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Title: Crossing the Frontier into the Desert
Subtitle: Egyptian Expeditions to the Sinai Peninsula
Author(s): HIKADE, Thomas
Journal: Ancient West & East
Volume: 6    Date: 2007   
Pages: 1-22
DOI: 10.2143/AWE.6.0.2022791

Abstract :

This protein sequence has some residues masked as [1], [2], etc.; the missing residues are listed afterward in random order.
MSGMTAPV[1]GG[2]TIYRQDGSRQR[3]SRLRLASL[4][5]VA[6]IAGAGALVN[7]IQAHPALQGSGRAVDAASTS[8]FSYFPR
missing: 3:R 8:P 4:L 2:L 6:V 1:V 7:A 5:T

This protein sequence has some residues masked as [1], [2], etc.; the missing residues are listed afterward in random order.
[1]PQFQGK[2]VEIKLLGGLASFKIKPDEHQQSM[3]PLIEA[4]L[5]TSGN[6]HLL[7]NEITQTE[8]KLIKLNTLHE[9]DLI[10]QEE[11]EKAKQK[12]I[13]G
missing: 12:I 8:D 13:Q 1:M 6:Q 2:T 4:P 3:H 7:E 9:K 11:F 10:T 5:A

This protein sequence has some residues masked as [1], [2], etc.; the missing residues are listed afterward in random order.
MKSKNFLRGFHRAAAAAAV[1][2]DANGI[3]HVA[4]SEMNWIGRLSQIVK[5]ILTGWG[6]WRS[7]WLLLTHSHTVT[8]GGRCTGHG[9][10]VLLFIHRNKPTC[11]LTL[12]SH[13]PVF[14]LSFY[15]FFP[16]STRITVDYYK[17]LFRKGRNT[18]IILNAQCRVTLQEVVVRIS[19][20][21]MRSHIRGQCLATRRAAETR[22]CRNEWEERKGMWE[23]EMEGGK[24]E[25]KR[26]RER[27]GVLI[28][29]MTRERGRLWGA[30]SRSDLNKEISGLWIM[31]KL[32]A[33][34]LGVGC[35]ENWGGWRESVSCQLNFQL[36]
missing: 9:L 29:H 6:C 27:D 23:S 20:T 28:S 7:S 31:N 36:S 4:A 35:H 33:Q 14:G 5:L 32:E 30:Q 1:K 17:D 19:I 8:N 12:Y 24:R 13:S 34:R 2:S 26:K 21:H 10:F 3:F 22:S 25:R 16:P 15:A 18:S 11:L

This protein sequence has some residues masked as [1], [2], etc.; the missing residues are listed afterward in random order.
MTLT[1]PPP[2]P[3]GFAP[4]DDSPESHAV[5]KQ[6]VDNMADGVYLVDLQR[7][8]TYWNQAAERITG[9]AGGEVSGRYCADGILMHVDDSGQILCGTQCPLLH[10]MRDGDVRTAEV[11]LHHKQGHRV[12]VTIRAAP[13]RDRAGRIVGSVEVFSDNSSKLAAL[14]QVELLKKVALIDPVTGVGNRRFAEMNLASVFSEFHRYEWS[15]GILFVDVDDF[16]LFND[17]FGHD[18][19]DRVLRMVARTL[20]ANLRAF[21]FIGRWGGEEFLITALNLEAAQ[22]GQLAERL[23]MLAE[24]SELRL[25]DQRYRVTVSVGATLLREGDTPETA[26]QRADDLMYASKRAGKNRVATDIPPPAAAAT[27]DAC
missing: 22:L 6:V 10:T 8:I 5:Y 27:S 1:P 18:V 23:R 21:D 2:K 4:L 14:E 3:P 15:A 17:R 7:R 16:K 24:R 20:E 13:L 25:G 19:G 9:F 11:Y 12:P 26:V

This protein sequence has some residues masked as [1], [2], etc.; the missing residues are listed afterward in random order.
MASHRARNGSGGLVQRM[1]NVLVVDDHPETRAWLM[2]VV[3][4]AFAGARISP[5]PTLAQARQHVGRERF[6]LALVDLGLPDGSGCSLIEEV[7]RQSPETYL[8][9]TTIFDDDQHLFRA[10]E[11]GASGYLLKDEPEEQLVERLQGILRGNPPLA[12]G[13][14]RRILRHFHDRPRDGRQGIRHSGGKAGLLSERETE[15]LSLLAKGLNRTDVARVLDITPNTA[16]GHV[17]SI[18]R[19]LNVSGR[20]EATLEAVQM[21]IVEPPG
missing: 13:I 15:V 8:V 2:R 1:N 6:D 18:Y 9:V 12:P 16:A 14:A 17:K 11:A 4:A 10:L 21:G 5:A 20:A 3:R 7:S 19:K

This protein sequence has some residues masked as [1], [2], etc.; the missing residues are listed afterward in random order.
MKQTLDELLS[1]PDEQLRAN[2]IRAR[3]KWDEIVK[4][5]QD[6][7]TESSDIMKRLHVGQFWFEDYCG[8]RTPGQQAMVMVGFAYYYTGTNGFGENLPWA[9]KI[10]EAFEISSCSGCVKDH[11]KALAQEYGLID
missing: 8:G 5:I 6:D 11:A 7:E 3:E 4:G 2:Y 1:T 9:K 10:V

Ancient Egypt possessed two types of borders: a physical border and an ideological one. The first is defined by the desert to the east and west, the Mediterranean to the north, and the rapids of the First Cataract in the south. The role of the king was to expand the border, strengthen it and defend it against the chaos that might threaten Egypt from the other side of the border. The second border, the ideological border, can be detected in the way Egyptian society defined itself and how it portrayed foreigners. Apart from the ideological side there was the day-to-day experience of the Egyptian king, officials and to a lesser extent the wider population. The crown and court had to deal with foreigners and their customs in trade and diplomacy. With these contacts, naturally, the Egyptian ideology was faced with reality. These two sides can be labelled as topos, i.e. ideological expectations, and mimesis, actual responses to these expectations. The paper will examine this dualism using the expeditions to the western Sinai in the late 3rd and 2nd millennium BC.

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